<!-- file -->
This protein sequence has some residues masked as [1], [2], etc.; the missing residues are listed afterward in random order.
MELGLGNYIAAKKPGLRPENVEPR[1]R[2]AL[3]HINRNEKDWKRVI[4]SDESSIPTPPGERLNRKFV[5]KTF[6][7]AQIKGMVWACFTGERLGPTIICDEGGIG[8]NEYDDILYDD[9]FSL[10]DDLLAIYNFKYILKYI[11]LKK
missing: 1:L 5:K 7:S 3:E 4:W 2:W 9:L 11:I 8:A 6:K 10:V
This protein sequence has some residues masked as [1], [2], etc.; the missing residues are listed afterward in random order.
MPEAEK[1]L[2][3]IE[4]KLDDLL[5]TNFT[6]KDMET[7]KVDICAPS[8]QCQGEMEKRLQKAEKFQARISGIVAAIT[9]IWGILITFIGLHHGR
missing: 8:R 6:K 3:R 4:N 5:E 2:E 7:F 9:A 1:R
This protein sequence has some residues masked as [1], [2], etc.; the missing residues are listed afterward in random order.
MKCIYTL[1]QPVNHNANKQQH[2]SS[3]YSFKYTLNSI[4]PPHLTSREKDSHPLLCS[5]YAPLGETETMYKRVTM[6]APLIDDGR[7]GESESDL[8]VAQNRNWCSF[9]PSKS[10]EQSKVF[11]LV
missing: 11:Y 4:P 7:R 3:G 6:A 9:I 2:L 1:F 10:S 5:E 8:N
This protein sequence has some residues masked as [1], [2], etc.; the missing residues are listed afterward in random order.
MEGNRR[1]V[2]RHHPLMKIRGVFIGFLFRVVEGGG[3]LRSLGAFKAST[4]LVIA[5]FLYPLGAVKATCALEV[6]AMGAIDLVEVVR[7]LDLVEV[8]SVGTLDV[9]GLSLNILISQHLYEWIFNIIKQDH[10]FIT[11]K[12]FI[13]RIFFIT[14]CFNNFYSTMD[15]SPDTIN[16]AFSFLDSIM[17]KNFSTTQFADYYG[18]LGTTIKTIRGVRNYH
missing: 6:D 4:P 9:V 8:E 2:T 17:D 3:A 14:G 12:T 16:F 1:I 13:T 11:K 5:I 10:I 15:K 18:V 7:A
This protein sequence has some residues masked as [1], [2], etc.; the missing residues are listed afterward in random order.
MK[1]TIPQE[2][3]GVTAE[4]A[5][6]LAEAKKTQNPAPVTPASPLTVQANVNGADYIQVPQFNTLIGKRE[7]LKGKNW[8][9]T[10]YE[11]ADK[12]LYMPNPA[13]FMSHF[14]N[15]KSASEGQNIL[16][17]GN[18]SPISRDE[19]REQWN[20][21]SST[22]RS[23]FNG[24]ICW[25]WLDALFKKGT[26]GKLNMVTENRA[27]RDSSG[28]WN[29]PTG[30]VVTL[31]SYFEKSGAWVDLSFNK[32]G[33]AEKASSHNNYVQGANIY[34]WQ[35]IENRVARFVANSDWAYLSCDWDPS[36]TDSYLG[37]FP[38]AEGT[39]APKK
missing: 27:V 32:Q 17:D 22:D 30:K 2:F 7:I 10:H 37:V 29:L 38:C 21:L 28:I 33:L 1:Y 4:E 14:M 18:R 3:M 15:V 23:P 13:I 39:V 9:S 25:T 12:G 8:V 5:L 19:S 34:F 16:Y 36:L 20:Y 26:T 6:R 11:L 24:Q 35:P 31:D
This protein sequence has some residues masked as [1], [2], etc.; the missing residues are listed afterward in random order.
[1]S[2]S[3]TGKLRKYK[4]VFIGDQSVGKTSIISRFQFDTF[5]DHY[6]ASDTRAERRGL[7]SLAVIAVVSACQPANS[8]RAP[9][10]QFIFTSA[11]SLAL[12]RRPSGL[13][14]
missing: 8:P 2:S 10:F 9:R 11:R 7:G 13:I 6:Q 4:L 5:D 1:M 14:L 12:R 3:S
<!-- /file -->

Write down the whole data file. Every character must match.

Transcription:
This protein sequence has some residues masked as [1], [2], etc.; the missing residues are listed afterward in random order.
MELGLGNYIAAKKPGLRPENVEPR[1]R[2]AL[3]HINRNEKDWKRVI[4]SDESSIPTPPGERLNRKFV[5]KTF[6][7]AQIKGMVWACFTGERLGPTIICDEGGIG[8]NEYDDILYDD[9]FSL[10]DDLLAIYNFKYILKYI[11]LKK
missing: 1:L 5:K 7:S 3:E 4:W 2:W 9:L 11:I 8:A 6:K 10:V
This protein sequence has some residues masked as [1], [2], etc.; the missing residues are listed afterward in random order.
MPEAEK[1]L[2][3]IE[4]KLDDLL[5]TNFT[6]KDMET[7]KVDICAPS[8]QCQGEMEKRLQKAEKFQARISGIVAAIT[9]IWGILITFIGLHHGR
missing: 8:R 6:K 3:R 4:N 5:E 2:E 7:F 9:A 1:R
This protein sequence has some residues masked as [1], [2], etc.; the missing residues are listed afterward in random order.
MKCIYTL[1]QPVNHNANKQQH[2]SS[3]YSFKYTLNSI[4]PPHLTSREKDSHPLLCS[5]YAPLGETETMYKRVTM[6]APLIDDGR[7]GESESDL[8]VAQNRNWCSF[9]PSKS[10]EQSKVF[11]LV
missing: 11:Y 4:P 7:R 3:G 6:A 9:I 2:L 1:F 10:S 5:E 8:N
This protein sequence has some residues masked as [1], [2], etc.; the missing residues are listed afterward in random order.
MEGNRR[1]V[2]RHHPLMKIRGVFIGFLFRVVEGGG[3]LRSLGAFKAST[4]LVIA[5]FLYPLGAVKATCALEV[6]AMGAIDLVEVVR[7]LDLVEV[8]SVGTLDV[9]GLSLNILISQHLYEWIFNIIKQDH[10]FIT[11]K[12]FI[13]RIFFIT[14]CFNNFYSTMD[15]SPDTIN[16]AFSFLDSIM[17]KNFSTTQFADYYG[18]LGTTIKTIRGVRNYH
missing: 6:D 4:P 9:V 8:E 2:T 17:D 3:A 14:G 12:T 16:F 1:I 13:T 11:K 5:I 10:I 15:K 18:V 7:A
This protein sequence has some residues masked as [1], [2], etc.; the missing residues are listed afterward in random order.
MK[1]TIPQE[2][3]GVTAE[4]A[5][6]LAEAKKTQNPAPVTPASPLTVQANVNGADYIQVPQFNTLIGKRE[7]LKGKNW[8][9]T[10]YE[11]ADK[12]LYMPNPA[13]FMSHF[14]N[15]KSASEGQNIL[16][17]GN[18]SPISRDE[19]REQWN[20][21]SST[22]RS[23]FNG[24]ICW[25]WLDALFKKGT[26]GKLNMVTENRA[27]RDSSG[28]WN[29]PTG[30]VVTL[31]SYFEKSGAWVDLSFNK[32]G[33]AEKASSHNNYVQGANIY[34]WQ[35]IENRVARFVANSDWAYLSCDWDPS[36]TDSYLG[37]FP[38]AEGT[39]APKK
missing: 27:V 32:Q 17:D 22:D 30:K 2:F 7:I 10:H 37:V 29:L 38:C 21:L 28:I 33:L 1:Y 4:E 14:M 18:R 3:M 15:V 23:P 13:I 39:V 9:S 25:T 12:G 8:V 5:L 19:S 34:F 16:Y 36:L 20:Y 26:T 6:R 11:L 24:Q 35:P 31:D
This protein sequence has some residues masked as [1], [2], etc.; the missing residues are listed afterward in random order.
[1]S[2]S[3]TGKLRKYK[4]VFIGDQSVGKTSIISRFQFDTF[5]DHY[6]ASDTRAERRGL[7]SLAVIAVVSACQPANS[8]RAP[9][10]QFIFTSA[11]SLAL[12]RRPSGL[13][14]
missing: 8:P 2:S 10:F 9:R 11:R 7:G 13:I 6:Q 4:L 5:D 1:M 14:L 12:R 3:S